Toward a network hospitality

Jennie Germann Molz


The growing popularity of online hospitality exchange networks like Couchsurfing and Airbnb point toward a new paradigm of sociality for a mobile and networked society as hospitable encounters among friends and strangers become entangled with social media and networking technologies. Inspired by Andreas Wittel’s notion of ‘network sociality’, this paper introduces the concept of ‘network hospitality’ to describe the kind of sociality that emerges around these new mobile, peer–to–peer, and online–to–off–line social networks. This article discusses five key features of network hospitality — sharing with strangers, feeling like a guest, engineering randomness, pop–up assemblages, and guests without hosts — and illustrates how network hospitality is implicated in the way people now ‘do togetherness’ online, off–line, and in between.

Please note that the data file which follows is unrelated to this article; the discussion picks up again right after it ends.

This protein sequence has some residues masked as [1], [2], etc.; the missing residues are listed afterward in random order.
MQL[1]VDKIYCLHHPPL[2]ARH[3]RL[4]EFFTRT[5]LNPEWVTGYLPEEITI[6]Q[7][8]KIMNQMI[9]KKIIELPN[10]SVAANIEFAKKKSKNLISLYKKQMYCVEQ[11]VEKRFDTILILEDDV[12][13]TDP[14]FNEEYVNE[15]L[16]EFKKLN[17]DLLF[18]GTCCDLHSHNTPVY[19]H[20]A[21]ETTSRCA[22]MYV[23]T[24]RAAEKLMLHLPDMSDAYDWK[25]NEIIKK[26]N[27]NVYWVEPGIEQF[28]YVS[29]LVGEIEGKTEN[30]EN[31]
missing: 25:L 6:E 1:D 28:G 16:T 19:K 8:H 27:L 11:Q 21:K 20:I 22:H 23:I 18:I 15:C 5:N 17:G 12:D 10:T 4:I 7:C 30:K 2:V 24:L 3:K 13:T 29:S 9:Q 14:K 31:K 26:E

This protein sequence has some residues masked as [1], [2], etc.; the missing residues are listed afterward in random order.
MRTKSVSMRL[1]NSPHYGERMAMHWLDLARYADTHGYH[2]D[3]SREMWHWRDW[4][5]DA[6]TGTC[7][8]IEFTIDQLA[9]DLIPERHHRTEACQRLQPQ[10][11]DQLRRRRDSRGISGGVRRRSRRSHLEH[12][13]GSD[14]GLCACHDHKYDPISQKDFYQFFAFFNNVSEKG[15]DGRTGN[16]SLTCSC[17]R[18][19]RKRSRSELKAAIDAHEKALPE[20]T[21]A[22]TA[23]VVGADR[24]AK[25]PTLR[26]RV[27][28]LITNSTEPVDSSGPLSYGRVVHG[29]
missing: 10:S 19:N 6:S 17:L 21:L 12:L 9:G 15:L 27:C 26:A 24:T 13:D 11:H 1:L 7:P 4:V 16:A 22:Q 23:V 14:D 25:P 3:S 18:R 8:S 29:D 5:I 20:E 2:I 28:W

Couchsurfing; hospitality; pop-up culture; randomness; sharing economy; social networking technologies

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